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The 2 species I had this evening were very different on the take. The Pollack seemed to take the lure more aggressively, a small tap followed by shaking and a short run. The Whiting, I was not really aware I had hooked a fish. It was only when twitching after a pause, the tip felt heavy. Winding into it, after applying more pressure, it's as if the fish woke up, and then gave a short spirited fight, a lot less immediate than the pollack. As it was my first session, will be interesting to see how the patterns develop.
 

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Paul, the pollack I caught LRF tonight was almost exactly the same experience. A little later I had other bites (didn't hook properly so not sure what they were) that were initially exactly how you describe the whiting. Interesting.
 

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Another interesting thead! You can do it all with one rod though. That is until you can afford another, and another......!!!! Indeed lots to learn. I can see no end of LRF bubmles in the near future. A brilliant way of keeping our lure fishing going through the Winter months. Woohoo. (I need to get out more)
 

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I wonder if it has anything to do with the long sharp teeth that Whiting have compared to the Pollack? Or maybe the under slung jaw of the Whiting as opposed to the big lower lip and big mouth of the Pollack?
 

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As some of you may be aware I have taken a keen interest in LRF over the last couple of months. Faced with an enormous learning curve I have been hunting the internet and hammering translation programmes researching LRF and LRF Tackle.
And I am learning that many things we take as fact-just isn't so.
Now we tend to believe the we use solid tip rods for bite detection, they make it easier to detect a bite on a small lightly weighted SP sinking through the water column. But that just isn't why the japanese use solid tip rods-time after time I have asked on japanese forums, read reviews, and comments about rods-not a single mention that a solid tip is for bite detection. But what is commented on again and again- is that solid tip rods allows the fish to inhale the lure more easily-what japanese call suction bites. Some species seem to be VERY sensitive to any resistance when hitting the lure. Aji/Scad/Horse Mackerel (weighs from a few ounces to about 3lbs) being the most commonly commented on. These rods are commonly referred to as Aji rods in japan-still LRF, but a sub division of it.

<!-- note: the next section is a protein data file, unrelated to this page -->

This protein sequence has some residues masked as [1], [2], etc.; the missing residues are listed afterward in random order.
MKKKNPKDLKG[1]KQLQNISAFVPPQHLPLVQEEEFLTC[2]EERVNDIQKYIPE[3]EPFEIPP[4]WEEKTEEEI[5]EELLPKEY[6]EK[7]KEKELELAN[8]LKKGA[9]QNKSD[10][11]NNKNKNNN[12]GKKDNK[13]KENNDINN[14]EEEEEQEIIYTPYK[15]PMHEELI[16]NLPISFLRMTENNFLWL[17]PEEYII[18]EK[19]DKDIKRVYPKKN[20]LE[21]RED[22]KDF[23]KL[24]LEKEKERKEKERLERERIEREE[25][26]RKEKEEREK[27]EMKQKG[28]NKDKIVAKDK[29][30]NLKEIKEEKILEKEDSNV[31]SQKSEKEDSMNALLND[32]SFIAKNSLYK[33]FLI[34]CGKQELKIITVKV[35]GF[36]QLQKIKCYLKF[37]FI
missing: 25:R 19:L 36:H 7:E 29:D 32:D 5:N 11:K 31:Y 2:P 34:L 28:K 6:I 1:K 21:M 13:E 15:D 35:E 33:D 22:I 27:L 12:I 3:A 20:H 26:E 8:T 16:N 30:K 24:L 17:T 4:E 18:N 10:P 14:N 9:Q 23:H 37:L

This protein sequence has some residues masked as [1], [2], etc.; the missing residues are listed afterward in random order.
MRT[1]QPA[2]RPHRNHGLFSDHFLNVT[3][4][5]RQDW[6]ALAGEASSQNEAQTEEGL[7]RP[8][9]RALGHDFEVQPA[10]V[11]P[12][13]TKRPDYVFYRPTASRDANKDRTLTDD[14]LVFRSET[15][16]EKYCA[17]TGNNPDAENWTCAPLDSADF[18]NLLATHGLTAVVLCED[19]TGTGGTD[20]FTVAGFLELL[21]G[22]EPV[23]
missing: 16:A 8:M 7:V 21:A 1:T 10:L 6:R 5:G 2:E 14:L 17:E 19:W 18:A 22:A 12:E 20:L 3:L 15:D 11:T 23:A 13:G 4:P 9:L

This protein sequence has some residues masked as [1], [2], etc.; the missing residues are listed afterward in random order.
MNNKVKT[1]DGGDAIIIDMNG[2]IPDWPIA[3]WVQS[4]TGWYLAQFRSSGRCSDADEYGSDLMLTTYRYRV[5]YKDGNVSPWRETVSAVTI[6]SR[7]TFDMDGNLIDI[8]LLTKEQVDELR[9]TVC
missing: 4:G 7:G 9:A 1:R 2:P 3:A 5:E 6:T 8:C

Aji rods are generally those used with either very light jigheads 0.2-1.5g, or with a casting system similar to a bombarda rig up to about 5g. They are concidered slightly passive, the fish should almost hook it's self-or you are doing something wrong-resistance!!
Hollow tip rods are used mainly for Mebaru fishing - a rock/reef fish that runs again from a few ounces to a couple of pounds), in Japan Mebaru fishing is normally vertical fishing, and the bites are hard and very fast. i.e. they can mouth and reject a bait incredibably quickily. So the rods (hollow tipped) are faster actioned to allow faster hook sets, be that on jigheads/sp, jigs, Ice plugs, or even float rigs. Contact with the lure is EVERYTHING it seems with Mebaru fishing, as a second of slack line could mean a missed bite.

So which is better?? For the UK???
Neither/Both
Both rods will happily catch fish in the UK, and as the techniques and species we target expand one or other of these rods might prove to be better suited to targetting a particular species. Only time and the in put of UK anglers will tell. I would be very interested to hear if what is being said in Japan, seems to hold true in the UK. There is a whole world of techniques still out there in Japan as part of what they call LRF/Aji fishing that so far haven't been mentioned (or even tried), and it is going to be interesting matching those techniques to UK species.
Anybody who has done a bit of feeder fishing with quiver tip rods will realise that Dave is spot on.
 
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Been out again tonight, will put a little report of my findings on here tomorrow. Caught 3 fish LRF on 3 different lures, in 3 different ways. I will say though, not all of those taps are even bights, possibly not even half in my case. Was clearly watching pollock and Pouting 'flank' the lure, but not committing to even mouthing it. This stuff has got my attention big time.... Need to wake up though, my reactions are not ninja..... Yet.
 

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My memory of fishing with quiver tip rods etc was that they showed bites very well at the tip,,,,,BUT there was never much feel with a solid tip.
Its hollow tips all the way for me............
 

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My memory of fishing with quiver tip rods etc was that they showed bites very well at the tip,,,,,BUT there was never much feel with a solid tip.
Its hollow tips all the way for me............
Nick, I agree but that is because they weren't designed to. I have a JDM finesse bass rod made for fishing SPs and the difference is incredible. Most quiver tips are glass, they are just designed to bend and offer as little resistance to fish as possible. Solid tip rods on the other hand are designed to bend and offer as little resistance as possbile too but because most if not all are carbon they also transmit any vibration into the blank,
So although they sound similar they behave completely differently.
 

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...Need to wake up though, my reactions are not ninja..... Yet.
Funny, Callum and I were only saying this an hour or two ago (not that you are slow Matt!!) We were saying that when you begin at LRF you dont even notice the taps sometimes, its like you are not tuned in, if you know what I mean. I remember the first time I started to actually think - hang on, something happened there- and by the time I had thought that I had missed the chance to flick my wrist to see if I made contact with a fish. You need to almost have a hair trigger, be tuned in to feel for slightest of touches and just flick the lure with a quick twist of the wrist. Well it all sounds easy, so why do I keep on not being quick enough!! :)